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Boost Sales Efficiency with a Modern Sales Playbook

| 9 min read


One of the hardest things about being a sales rep is sorting through all the resources for any given product to deliver timely, relevant, actionable material to prospects. In a role where time truly is money, sales reps despise hunting for the content they need, but often, they have no other choice. In fact, salespeople spend nearly 30 hours per month digging for and producing their own marketing content. This inefficiency is unnecessary and avoidable.

To empower sales teams to spend more time selling and less time searching for—or creating—materials, it’s time to develop a modern sales playbook. A spin on traditional sales resource guides, sales playbooks provide digital resources in real-time with the latest materials for reps served up for each selling scenario. In other words, they provide the right content at the right time, eliminating guesswork and fruitless searching.

“We have to enable the salespeople to have the information they need at the moment they need it,” said Alice Heiman, co-founder of Alice Heiman LLC. “When we go to digital types of playbooks, we can really save a lot of time.”

Creating a winning sales playbook for modern sellers

Odds are, you have a rough idea of the kinds of content that should be included in your playbook already—things like the company’s mission, value proposition, product information, buyer personas, and processes are all necessary inputs. In an ideal world, the sales book will contain all that information and more, tailored to the sellers’ needs.

And, much like a championship sports team has more than one coach with a specialty who guides certain areas of their team’s playbook, so should your organization. It’s important to involve all the specialties—sales management, marketing, operations, finance, and potentially even the head coach—the CEO.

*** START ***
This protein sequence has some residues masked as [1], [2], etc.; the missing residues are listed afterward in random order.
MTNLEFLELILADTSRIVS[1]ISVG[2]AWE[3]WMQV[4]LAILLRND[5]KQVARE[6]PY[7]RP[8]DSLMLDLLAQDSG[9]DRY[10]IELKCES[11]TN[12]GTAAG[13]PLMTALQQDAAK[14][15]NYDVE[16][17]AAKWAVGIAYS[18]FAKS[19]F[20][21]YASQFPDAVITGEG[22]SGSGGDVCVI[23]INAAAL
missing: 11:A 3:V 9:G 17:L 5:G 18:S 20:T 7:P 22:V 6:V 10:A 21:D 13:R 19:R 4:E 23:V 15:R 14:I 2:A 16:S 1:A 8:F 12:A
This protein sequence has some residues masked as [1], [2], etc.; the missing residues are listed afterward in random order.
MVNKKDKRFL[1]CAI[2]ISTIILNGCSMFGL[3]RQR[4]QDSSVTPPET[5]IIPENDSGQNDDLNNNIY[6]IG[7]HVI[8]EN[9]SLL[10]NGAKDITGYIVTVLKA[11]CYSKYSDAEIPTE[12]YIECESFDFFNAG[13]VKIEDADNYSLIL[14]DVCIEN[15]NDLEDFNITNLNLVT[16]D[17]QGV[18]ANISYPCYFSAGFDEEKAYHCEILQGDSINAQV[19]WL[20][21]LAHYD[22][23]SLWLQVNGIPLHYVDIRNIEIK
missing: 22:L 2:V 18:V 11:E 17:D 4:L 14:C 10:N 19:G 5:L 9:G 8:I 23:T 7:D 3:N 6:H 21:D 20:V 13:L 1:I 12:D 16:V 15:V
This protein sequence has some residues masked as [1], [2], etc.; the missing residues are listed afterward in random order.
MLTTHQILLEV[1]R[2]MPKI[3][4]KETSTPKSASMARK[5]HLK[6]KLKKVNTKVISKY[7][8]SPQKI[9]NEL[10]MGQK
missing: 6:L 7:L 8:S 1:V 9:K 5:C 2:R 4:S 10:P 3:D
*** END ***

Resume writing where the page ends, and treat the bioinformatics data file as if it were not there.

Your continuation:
You also need to decide on the platform where you’ll publish your playbook. The most streamlined approach is to integrate it into your sales enablement platform, and if you don’t have one, then use your organization’s intranet or digital file system like SharePoint. The main point is to get the content online so that it can be accessed however and whenever the rep needs it.

Good books have many chapters

Imagine reading a book that didn’t have a single chapter from start to finish, but instead, was one continuous 300-page dump of the author’s brain. You wouldn’t get very far, would you?

Chapters are important for content organization, searching, and even for providing a sense of accomplishment. When considering your playbook chapters, these sections are critical:

About your company. This should include the “why”. To paraphrase Simon Sinek, no one cares what you do, they care why you do it. What’s your company’s purpose, cause, or belief? Why does your organization exist? Why should anyone care? Start with why and move on to how. How is your company structured—particularly, how does the sales organization work? Think of this section as “getting to know you” content for new hires and transfers into the sales organization. Spend some time setting the stage appropriately. Include information on culture, career path, and performance review cycles, as well as anything else about the company that’s important to new employees.

About your products and pricing. Depending on the size of your company, you may choose to use this opportunity to give an overview of your top products, some of your products, or all your products, along with pricing matrices. A multi-billion-dollar organization may choose to only highlight its top-sellers and dive deep on all products in secondary documentation, whereas a small-to-mid-sized organization may be able to cover all products in one section. Work with all your stakeholders to determine the right mix for your company.

About your sales process. No two sales processes are alike, just as no two sellers are alike. Spend time explaining each step of the sales cycle, including who should be involved, buyer personas, and common roadblocks to success. After reading this section, the audience should know how to get from the initial prospect contact to a closed deal—and how to record it along the way.